Google Webmaster Tools
Communication to Google Webmaster Tools is something that Google continually improves upon. It is in this space that Google is able to refine and perfect the elements that influence a site’s performance. As information becomes more readily available, Google will be able to diagnose sites better and thus advance the overall user experience.
Final Thoughts on Penguin 2.0
At the end of the day, no one other than those sitting inside of Google’s super secure headquarters truly knows what to expect from Penguin 2.0. While Cutts’ video certainly gave incredible insight into what will likely come in the next couple of weeks, the bottom line is that no one knows for certain. With ambiguity and uncertainties laying the foundation for any Google update, our finals thoughts on Penguin 2.0 remain the same:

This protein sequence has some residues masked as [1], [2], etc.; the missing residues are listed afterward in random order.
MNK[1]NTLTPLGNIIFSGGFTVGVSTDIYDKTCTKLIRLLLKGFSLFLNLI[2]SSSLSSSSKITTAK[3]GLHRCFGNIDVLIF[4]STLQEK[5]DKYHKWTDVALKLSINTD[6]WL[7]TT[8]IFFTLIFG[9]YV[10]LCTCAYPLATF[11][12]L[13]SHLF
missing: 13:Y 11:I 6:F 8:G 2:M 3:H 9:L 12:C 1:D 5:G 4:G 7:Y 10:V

- Know your link profile, and know it well
- Tools like Majestic make this much easier
- Look into where your links are currently coming from, not simply the quality of the source
- Build relationships with those sites inside of your niche
- Consistently run back link checks to make certain they aren’t coming from shady neighborhoods
All in all, produce useful content, earn your links, and keep a thorough tab on site’s link profile. So, are you ready for Penguin 2.0? Contact Inbound Authority today to learn more about your site, its potential, and whether or not you will survive Google’s Penguin 2.0 update.